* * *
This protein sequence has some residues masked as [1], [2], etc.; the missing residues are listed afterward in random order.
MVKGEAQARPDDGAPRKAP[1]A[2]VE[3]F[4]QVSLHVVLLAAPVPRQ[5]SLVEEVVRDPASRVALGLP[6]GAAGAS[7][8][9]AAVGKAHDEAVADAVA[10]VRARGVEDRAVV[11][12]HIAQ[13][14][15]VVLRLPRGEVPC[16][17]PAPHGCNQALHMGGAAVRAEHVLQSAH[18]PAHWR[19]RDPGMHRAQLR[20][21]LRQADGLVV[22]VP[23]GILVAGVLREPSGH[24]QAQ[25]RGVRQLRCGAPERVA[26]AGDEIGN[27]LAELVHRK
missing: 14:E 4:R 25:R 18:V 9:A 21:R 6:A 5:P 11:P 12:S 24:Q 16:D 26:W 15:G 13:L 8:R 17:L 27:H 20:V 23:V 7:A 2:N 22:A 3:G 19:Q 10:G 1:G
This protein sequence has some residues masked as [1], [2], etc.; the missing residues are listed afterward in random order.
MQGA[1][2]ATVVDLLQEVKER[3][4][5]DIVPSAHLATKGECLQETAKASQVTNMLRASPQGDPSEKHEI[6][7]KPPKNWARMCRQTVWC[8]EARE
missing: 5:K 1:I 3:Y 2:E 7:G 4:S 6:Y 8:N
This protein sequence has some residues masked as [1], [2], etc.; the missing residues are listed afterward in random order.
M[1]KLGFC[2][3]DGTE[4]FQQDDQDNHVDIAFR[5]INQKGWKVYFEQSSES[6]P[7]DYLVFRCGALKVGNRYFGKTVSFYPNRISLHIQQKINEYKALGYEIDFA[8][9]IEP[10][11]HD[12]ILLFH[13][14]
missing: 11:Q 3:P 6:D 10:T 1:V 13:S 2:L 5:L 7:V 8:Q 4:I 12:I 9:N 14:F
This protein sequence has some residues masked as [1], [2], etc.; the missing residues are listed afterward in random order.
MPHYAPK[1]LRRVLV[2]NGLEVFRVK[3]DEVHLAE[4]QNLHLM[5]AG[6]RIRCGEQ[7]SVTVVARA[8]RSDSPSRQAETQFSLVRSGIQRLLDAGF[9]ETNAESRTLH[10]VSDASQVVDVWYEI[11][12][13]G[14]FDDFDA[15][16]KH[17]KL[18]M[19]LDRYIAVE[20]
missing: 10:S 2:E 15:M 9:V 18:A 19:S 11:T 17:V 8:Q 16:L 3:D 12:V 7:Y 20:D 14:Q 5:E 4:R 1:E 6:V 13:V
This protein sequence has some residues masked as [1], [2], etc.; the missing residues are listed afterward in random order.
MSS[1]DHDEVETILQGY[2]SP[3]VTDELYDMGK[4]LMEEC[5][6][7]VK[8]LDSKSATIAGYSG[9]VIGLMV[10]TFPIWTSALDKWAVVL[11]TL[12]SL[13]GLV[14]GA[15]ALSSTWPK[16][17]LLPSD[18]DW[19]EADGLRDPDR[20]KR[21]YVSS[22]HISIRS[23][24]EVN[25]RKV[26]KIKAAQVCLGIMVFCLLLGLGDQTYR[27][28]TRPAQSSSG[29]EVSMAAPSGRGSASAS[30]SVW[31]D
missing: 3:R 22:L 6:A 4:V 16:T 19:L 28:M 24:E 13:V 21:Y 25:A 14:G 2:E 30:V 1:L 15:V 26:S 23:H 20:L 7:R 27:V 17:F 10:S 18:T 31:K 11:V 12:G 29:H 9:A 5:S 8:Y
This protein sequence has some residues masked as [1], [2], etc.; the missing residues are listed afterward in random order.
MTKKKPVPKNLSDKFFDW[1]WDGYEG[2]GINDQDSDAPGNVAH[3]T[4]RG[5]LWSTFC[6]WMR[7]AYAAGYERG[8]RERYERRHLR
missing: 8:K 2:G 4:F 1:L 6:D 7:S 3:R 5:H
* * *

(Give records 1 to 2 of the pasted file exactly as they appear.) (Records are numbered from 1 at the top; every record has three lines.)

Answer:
This protein sequence has some residues masked as [1], [2], etc.; the missing residues are listed afterward in random order.
MVKGEAQARPDDGAPRKAP[1]A[2]VE[3]F[4]QVSLHVVLLAAPVPRQ[5]SLVEEVVRDPASRVALGLP[6]GAAGAS[7][8][9]AAVGKAHDEAVADAVA[10]VRARGVEDRAVV[11][12]HIAQ[13][14][15]VVLRLPRGEVPC[16][17]PAPHGCNQALHMGGAAVRAEHVLQSAH[18]PAHWR[19]RDPGMHRAQLR[20][21]LRQADGLVV[22]VP[23]GILVAGVLREPSGH[24]QAQ[25]RGVRQLRCGAPERVA[26]AGDEIGN[27]LAELVHRK
missing: 14:E 4:R 25:R 18:V 9:A 21:R 6:A 5:P 11:P 12:S 24:Q 16:D 26:W 15:G 13:L 8:R 17:L 27:H 20:V 23:V 7:A 2:N 22:A 3:G 19:Q 10:G 1:G
This protein sequence has some residues masked as [1], [2], etc.; the missing residues are listed afterward in random order.
MQGA[1][2]ATVVDLLQEVKER[3][4][5]DIVPSAHLATKGECLQETAKASQVTNMLRASPQGDPSEKHEI[6][7]KPPKNWARMCRQTVWC[8]EARE
missing: 5:K 1:I 3:Y 2:E 7:G 4:S 6:Y 8:N